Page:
e-Government agency, NDMA officially merged

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Chairman of the NDMA, Floyd Levi

AS part of its overall mandate to transform Guyana into a nation driven by Information and Communication Technology (ICT), Government has fulfilled its promise of merging the e-Government Agency and the National Data Management Authority (NDMA).

This merger will lead to greater efficiency in the delivery of Government’s e-Government programme. The announcement that the two agencies would be merged came in 2015, shortly after this Administration took office. Minister of State, Mr Joseph Harmon, during a visit to the NDMA’s office at the University of Guyana, Turkeyen Campus, in August of that year undertook to bring the two agencies together under a single administrative system. In December 2016, Cabinet granted approval for the e-Government Agency to be merged under the aegis of the NDMA.

Newly appointed Chairman of the NDMA, Floyd Levi, who held the post of Chief Executive Officer of the e-Government Agency, explained that the move will result in a more responsive and efficient entity that can address the public sector’s need for improved ICT services across Guyana. “The Ministry of Public Telecommunications was formed on January 1, 2016 and that essentially brought a number of government agencies that were involved in ICT and Telecommunications under one ministerial control. The NDMA and the e-Government Agency were two of the principal units involved in public services ICT development.

Recognising that the two units essentially had the same mandate, Government thought it best to bring all of those tasks under one entity, so that the Ministry of Public Telecommunications would be able to more efficiently deliver on its mandate to the public sector,” he said.
Levi said that though the merger was only made official in December last year, the two units have, since 2015, been working tirelessly to integrate their staff, their systems and policies in order to create one fully functioning unit. “The single unit now is the NDMA, but this doesn’t mean that the e-Government programme disappears altogether. Its roles are now brought under the NDMA. The Ministry of Public Telecommunications maintains its e-Government programme and so that agenda is still on the cards,” he said.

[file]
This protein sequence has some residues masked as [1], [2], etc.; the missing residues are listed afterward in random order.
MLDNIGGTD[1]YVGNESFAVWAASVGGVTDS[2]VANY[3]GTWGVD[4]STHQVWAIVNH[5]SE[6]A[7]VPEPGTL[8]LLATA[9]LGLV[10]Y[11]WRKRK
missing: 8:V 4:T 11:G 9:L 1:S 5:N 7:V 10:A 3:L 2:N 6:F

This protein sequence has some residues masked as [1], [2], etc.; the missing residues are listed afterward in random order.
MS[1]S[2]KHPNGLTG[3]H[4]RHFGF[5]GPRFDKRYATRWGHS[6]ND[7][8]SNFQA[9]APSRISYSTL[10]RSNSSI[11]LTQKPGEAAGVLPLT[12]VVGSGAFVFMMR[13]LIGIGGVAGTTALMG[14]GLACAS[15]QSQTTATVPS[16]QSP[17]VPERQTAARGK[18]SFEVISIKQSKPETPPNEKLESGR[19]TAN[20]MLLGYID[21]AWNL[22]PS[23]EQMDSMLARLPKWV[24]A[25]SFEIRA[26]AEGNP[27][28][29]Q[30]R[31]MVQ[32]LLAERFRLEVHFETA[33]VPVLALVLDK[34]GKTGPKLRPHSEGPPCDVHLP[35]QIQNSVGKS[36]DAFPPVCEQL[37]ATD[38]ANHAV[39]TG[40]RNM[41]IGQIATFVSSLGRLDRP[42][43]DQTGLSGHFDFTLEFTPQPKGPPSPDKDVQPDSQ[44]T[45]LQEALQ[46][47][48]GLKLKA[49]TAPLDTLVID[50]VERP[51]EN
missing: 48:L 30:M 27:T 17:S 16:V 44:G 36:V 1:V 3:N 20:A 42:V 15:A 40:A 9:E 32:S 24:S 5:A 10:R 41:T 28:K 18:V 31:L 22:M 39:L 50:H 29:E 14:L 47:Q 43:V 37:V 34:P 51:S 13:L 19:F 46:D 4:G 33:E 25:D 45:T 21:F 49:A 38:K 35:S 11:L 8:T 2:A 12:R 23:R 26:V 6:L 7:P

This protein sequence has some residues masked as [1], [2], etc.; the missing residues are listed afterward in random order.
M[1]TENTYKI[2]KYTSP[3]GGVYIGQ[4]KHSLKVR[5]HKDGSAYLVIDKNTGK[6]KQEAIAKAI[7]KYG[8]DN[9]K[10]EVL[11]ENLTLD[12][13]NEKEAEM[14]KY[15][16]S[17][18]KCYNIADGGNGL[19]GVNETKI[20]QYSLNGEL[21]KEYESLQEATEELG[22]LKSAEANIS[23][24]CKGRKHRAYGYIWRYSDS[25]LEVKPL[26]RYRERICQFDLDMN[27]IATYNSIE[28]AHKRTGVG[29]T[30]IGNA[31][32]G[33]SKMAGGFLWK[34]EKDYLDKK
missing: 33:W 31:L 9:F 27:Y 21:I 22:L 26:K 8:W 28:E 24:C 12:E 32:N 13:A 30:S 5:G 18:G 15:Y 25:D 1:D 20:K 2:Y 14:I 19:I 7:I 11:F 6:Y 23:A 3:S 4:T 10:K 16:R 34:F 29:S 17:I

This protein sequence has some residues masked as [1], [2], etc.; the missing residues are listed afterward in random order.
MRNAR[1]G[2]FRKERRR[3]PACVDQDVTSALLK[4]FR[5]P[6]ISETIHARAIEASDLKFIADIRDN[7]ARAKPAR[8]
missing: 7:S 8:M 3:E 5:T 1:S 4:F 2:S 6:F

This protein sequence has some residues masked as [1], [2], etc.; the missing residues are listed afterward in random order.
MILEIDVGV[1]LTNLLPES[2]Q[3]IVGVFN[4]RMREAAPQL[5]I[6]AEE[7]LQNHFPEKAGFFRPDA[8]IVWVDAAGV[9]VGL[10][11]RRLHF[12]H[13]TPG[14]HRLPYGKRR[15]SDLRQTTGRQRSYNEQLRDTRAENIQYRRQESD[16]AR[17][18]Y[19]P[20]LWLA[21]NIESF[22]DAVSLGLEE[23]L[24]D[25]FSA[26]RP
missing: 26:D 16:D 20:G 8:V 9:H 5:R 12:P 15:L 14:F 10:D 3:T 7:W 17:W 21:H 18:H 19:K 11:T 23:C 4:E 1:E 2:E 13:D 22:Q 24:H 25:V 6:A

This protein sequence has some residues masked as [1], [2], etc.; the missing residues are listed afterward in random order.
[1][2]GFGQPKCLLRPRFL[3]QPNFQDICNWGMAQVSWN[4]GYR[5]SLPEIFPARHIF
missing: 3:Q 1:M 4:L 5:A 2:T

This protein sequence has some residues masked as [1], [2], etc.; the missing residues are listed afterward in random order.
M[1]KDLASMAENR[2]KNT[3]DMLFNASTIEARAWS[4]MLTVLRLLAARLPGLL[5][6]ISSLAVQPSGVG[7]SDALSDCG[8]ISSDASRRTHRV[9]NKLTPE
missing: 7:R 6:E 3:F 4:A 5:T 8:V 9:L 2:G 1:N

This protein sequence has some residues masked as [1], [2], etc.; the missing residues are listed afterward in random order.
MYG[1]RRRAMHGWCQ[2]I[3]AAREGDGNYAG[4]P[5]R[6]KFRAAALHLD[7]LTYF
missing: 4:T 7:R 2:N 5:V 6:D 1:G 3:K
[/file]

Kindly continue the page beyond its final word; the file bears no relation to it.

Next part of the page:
According to the ministry, the NDMA was established in 1983 under the National Data Management Authority Act. According to the Act, the NDMA is responsible for the development of computer systems in the public sector to satisfy its information needs; the development of training and manpower programmes in order to ensure that adequately trained personnel are available for the efficient operation of computer systems; the authorisation and acquisition of all hardware and software for the public sector; the establishment and maintenance of reliable communication linkages in the public sector, in order to achieve optimal utilisation and deployment of computer resources and the establishment of guidelines for the recruitment and work conditions for ICT professionals.
Now merged with the e-Government Agency, the NDMA will retain its responsibilities, but its scope of work will now be extended to include the functions of the agency, which focuses on providing support to ministries and government agencies to enable them to provide government services to citizens on an interconnected database.

“Using the legislative mandate of the NDMA, we can provide so much more and we will be able to do so much faster. By bringing the expertise and skills of the staff, who work under the e-Government Agency to that of the NDMA, this will enable us to do many of the things we have always planned that required some of the skillsets that are in the NDMA, particularly in data processing and entry. So the fusion will be beneficial not only to the two units, but as a result, we will see efficiency in service to the public sector,” Mr Levi said.